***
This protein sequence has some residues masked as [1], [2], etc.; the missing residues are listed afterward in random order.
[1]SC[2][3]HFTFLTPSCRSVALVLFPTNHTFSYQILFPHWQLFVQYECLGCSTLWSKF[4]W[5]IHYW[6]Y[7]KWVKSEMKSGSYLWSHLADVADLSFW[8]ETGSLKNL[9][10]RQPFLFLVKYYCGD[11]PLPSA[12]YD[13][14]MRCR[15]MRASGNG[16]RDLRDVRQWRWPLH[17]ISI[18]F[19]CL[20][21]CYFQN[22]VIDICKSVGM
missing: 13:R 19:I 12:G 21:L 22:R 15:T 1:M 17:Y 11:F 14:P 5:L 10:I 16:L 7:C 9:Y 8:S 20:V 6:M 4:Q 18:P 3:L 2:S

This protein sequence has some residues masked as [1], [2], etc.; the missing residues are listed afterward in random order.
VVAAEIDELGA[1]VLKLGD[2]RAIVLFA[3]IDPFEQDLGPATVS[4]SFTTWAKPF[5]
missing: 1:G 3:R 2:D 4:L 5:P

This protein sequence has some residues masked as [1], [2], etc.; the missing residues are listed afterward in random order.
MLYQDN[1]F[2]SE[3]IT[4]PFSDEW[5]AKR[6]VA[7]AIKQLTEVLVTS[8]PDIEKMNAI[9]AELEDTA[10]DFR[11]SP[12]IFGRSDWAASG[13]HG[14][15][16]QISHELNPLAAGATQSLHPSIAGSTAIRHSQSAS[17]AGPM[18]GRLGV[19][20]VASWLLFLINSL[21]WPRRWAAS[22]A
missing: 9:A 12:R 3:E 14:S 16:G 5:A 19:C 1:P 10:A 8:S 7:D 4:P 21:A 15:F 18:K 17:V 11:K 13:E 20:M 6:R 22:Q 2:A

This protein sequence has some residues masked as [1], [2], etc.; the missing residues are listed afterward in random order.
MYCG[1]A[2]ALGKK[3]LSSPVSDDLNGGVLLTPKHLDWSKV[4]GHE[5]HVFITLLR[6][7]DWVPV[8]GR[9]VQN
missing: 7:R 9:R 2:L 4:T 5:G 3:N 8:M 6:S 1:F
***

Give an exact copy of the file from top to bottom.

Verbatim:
This protein sequence has some residues masked as [1], [2], etc.; the missing residues are listed afterward in random order.
[1]SC[2][3]HFTFLTPSCRSVALVLFPTNHTFSYQILFPHWQLFVQYECLGCSTLWSKF[4]W[5]IHYW[6]Y[7]KWVKSEMKSGSYLWSHLADVADLSFW[8]ETGSLKNL[9][10]RQPFLFLVKYYCGD[11]PLPSA[12]YD[13][14]MRCR[15]MRASGNG[16]RDLRDVRQWRWPLH[17]ISI[18]F[19]CL[20][21]CYFQN[22]VIDICKSVGM
missing: 13:R 19:I 12:G 21:L 22:R 15:T 1:M 17:Y 11:F 14:P 5:L 10:I 16:L 7:C 9:Y 8:S 20:V 6:M 4:Q 18:P 3:L 2:S

This protein sequence has some residues masked as [1], [2], etc.; the missing residues are listed afterward in random order.
VVAAEIDELGA[1]VLKLGD[2]RAIVLFA[3]IDPFEQDLGPATVS[4]SFTTWAKPF[5]
missing: 1:G 3:R 2:D 4:L 5:P

This protein sequence has some residues masked as [1], [2], etc.; the missing residues are listed afterward in random order.
MLYQDN[1]F[2]SE[3]IT[4]PFSDEW[5]AKR[6]VA[7]AIKQLTEVLVTS[8]PDIEKMNAI[9]AELEDTA[10]DFR[11]SP[12]IFGRSDWAASG[13]HG[14][15][16]QISHELNPLAAGATQSLHPSIAGSTAIRHSQSAS[17]AGPM[18]GRLGV[19][20]VASWLLFLINSL[21]WPRRWAAS[22]A
missing: 9:A 12:R 3:E 14:S 16:G 5:A 19:C 1:P 10:A 8:S 7:D 4:P 21:A 15:F 18:K 17:V 11:K 13:E 20:M 6:R 22:Q 2:A

This protein sequence has some residues masked as [1], [2], etc.; the missing residues are listed afterward in random order.
MYCG[1]A[2]ALGKK[3]LSSPVSDDLNGGVLLTPKHLDWSKV[4]GHE[5]HVFITLLR[6][7]DWVPV[8]GR[9]VQN
missing: 7:R 9:R 2:L 4:T 5:G 3:N 8:M 6:S 1:F